“Everyone has a point of view on how you get ahead in filmmaking but I’ve never seen filmmaking as a career,” he says. “I see it as a life. It’s never been ‘If I get this film up, it will get me this film, then a $100 million studio picture’. I see stories and if I think they must be told and I can bring something unique to them, great; but to be honest, there’s not a tonne of original, new material out there I feel needs to be made other than to satisfy a hole. That’s fast food cinema. I’m looking more for soul food.”
It was not an approach that some people approved of and he was losing confidence that he would get to make a film that he wanted to make in Hollywood, and he was getting a bit cynical of the promises. (The figures on how many films are developed in Hollywood compared to how many are actually made are frightening after all.)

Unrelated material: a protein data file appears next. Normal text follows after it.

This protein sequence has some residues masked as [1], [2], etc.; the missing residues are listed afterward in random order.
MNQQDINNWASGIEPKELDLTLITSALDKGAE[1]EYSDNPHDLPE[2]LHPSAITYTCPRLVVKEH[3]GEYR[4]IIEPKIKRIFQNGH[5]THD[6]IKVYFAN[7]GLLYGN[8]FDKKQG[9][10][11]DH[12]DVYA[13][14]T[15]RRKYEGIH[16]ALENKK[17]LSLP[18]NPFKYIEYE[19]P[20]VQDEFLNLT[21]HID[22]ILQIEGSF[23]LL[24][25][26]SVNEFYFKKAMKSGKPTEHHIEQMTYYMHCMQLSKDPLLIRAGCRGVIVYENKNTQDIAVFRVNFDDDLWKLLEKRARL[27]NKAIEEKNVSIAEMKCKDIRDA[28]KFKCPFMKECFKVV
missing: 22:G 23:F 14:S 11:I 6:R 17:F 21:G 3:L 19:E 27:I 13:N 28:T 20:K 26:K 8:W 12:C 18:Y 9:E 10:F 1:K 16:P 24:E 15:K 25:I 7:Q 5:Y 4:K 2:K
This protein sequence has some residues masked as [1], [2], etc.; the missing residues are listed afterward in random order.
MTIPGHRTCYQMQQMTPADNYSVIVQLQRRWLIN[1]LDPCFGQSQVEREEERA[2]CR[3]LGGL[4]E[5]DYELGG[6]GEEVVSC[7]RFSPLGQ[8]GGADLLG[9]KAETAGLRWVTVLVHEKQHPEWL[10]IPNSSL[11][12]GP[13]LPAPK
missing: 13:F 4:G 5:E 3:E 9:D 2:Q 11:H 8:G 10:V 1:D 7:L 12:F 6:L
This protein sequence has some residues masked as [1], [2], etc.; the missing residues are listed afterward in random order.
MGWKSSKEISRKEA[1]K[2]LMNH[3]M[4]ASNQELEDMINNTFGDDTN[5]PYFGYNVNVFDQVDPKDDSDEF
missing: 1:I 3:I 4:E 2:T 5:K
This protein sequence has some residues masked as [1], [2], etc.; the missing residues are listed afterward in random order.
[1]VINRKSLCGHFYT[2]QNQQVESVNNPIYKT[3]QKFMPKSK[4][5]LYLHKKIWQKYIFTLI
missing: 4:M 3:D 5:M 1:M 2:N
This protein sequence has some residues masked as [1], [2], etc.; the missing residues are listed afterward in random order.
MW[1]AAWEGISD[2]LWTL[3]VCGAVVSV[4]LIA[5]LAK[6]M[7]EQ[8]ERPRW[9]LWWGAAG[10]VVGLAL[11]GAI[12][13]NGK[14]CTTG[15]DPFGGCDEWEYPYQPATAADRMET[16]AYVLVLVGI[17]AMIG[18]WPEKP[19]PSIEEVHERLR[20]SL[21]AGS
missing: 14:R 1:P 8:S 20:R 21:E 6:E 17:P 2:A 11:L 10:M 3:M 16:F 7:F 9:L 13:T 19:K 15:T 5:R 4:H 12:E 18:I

“LA doesn’t have bad intent. It wants everything to happen but the reality is, it can’t all happen.”
"I knew he had to make himself more relevant again"
By this time, Abbess was good friends with Brett Thornquest, an Australian film accountant and tax advisor who was working in both Sydney and LA. They first met as a result of Thornquest handling financial matters on Gabriel after the sale to Sony. (It’s at Thornquest’s office at Contrarian Group at Sydney’s Fox Studios, that I’m interviewing he and Abbess for this article.)
“Shane wasn’t attached to little suburban dramas,” says Thornquest. “These were big event films costing anywhere from $40-$80 million. But it had been six years since he made Gabriel so he was no longer one of the latest hot young directors that come out each year. People in LA were saying to him ‘It could happen any day,’ but I was saying ‘You’re not going to get an $80 million film now’. He only had that window for two years after Gabriel.”